In April 2018, I had a chance to talk to Oregon librarians at the annual Oregon Public Library Division dinner, in association with the Oregon Library Association conference. This article is an adapted version of the talk I gave there, which is, in turn, an expanded version of Why Libraries Are the Best Place for Us to Work.
Who I Am
I work with Caravan Studios, which is a division of TechSoup. At Caravan Studios, we work with people in communities to identify opportunities for technology to make a difference in the issues about which they care the most and then to develop that technology and help measure the impact. There are a lot of places we could do our work: in our own conference rooms, in co-working spaces in cities throughout the world, in coffee shops, like the one where I am writing this now.
What we've found, however, is that the best place for us to work is libraries. Why? Because libraries have librarians, because their mission is about providing access to information, and because anyone can walk through the doors and participate. It makes a difference to us, and it holds us to some of our higher ideals of inclusion, openness, and a real commitment to meeting the needs of all people who live within a community.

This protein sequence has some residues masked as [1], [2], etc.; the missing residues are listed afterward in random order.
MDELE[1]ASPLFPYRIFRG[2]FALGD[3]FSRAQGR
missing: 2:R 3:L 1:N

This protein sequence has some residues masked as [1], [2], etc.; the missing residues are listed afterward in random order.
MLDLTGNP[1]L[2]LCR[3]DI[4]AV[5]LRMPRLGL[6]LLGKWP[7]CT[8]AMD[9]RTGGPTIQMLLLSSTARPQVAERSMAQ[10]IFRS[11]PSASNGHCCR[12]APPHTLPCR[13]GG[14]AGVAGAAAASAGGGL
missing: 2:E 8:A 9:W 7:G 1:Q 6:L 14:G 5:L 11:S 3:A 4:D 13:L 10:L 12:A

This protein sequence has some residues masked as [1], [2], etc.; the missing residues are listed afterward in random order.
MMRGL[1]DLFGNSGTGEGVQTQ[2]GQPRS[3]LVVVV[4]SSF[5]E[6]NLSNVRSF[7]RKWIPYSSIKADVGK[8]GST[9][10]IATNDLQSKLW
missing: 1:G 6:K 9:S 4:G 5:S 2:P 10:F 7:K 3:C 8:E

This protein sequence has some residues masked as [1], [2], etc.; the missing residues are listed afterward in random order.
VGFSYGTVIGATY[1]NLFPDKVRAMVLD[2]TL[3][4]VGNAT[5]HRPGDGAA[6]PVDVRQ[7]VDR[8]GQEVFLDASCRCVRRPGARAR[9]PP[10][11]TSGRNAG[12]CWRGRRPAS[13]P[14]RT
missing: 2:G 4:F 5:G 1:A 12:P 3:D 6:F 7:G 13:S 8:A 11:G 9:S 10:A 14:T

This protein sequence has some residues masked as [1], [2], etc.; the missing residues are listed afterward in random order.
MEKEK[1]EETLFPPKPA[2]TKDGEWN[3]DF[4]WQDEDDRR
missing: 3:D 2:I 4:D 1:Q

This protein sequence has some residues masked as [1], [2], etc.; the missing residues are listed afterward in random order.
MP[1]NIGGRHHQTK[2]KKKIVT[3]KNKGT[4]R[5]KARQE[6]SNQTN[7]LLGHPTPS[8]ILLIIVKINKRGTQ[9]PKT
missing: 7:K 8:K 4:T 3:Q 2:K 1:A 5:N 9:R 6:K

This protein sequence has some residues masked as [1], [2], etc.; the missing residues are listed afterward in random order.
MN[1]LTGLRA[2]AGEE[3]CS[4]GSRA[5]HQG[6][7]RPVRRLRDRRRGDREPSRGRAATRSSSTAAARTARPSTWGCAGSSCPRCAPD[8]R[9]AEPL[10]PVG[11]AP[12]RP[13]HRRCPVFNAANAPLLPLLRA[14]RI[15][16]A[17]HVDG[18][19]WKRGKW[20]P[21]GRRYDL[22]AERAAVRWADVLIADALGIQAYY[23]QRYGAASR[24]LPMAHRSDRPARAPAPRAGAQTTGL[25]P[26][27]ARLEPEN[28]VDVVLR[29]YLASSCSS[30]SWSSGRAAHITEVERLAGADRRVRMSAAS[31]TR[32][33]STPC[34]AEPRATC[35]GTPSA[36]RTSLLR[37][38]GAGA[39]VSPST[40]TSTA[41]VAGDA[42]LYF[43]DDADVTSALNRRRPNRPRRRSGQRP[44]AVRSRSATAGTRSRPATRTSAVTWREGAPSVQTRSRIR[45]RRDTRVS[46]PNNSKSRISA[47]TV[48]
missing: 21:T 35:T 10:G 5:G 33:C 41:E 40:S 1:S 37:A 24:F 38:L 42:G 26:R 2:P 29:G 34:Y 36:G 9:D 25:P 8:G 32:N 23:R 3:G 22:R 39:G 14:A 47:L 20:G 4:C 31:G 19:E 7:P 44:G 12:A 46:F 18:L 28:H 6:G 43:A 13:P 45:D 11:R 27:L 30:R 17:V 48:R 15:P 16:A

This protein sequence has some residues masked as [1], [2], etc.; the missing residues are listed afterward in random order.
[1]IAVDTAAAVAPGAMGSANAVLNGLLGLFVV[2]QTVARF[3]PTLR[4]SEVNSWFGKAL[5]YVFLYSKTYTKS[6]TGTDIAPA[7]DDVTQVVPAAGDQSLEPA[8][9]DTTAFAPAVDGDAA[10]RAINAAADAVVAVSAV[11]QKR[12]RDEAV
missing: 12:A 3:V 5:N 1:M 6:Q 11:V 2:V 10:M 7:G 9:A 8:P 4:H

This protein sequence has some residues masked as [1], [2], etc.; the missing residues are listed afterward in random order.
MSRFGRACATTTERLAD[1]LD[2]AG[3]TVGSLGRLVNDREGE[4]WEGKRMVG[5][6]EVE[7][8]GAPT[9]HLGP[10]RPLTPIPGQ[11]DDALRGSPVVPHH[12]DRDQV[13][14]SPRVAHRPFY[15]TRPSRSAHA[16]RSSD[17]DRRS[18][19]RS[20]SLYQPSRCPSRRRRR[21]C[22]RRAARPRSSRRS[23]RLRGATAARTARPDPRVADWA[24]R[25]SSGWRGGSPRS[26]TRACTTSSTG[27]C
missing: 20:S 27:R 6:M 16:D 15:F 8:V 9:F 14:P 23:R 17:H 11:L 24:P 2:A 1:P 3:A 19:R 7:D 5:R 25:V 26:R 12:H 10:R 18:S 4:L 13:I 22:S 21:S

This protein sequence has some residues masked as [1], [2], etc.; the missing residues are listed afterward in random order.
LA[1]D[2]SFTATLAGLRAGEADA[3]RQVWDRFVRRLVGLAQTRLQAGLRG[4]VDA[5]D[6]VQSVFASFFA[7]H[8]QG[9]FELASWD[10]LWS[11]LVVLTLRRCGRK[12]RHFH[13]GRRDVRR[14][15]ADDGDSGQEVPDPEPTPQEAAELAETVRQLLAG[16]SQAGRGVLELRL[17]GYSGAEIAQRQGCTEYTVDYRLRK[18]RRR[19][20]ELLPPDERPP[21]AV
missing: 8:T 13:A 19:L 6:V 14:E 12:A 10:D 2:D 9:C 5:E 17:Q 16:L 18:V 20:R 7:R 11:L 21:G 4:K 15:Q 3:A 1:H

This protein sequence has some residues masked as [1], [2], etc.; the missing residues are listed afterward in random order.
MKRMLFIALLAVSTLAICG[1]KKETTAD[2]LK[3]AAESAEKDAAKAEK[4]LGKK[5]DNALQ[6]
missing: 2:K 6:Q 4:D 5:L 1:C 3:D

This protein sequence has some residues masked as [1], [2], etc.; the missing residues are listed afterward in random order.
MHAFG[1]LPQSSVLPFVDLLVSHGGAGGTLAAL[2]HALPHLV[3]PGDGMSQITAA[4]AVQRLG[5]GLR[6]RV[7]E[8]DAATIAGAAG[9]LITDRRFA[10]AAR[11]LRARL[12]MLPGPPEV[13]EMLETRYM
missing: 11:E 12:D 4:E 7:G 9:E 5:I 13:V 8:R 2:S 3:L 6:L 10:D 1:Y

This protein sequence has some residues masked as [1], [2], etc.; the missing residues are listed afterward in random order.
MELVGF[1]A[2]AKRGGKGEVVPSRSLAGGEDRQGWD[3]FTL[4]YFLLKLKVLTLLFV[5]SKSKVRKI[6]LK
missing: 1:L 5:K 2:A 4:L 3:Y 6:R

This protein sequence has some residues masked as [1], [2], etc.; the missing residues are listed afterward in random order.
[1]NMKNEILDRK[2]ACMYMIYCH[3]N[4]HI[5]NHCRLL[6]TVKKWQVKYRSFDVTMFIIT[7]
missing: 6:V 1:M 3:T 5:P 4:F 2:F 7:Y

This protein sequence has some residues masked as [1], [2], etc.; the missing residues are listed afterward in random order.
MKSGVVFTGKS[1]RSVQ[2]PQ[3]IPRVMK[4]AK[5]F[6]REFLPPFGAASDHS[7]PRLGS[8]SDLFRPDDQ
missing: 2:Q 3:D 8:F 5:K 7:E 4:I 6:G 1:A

Seven Reasons Why Libraries Are Vital to Our Work
1. Libraries Promote Meaningful Engagement
Here's just one example:
I took that photo in a library in Medellín Colombia. That coffee-cup-sized device you see mounted in the window is an air quality sensor. The phone screen is showing, in real time, the air quality data. By putting these devices in libraries, the community can see them and access the info in real time. They can either use the libraries' Wi-Fi and their own devices or use the public-access computers at the library.
Most important, however, the library can also provide programming that supports understanding this data, using it in civic engagement, and, by extension, understanding other kinds of open data. You can learn more about this project and let us know if you'd like to participate in How Nonprofits and Libraries Can Use Open Data to Lead to Cleaner Air.
2. Libraries Provide a Place for Communities to Remember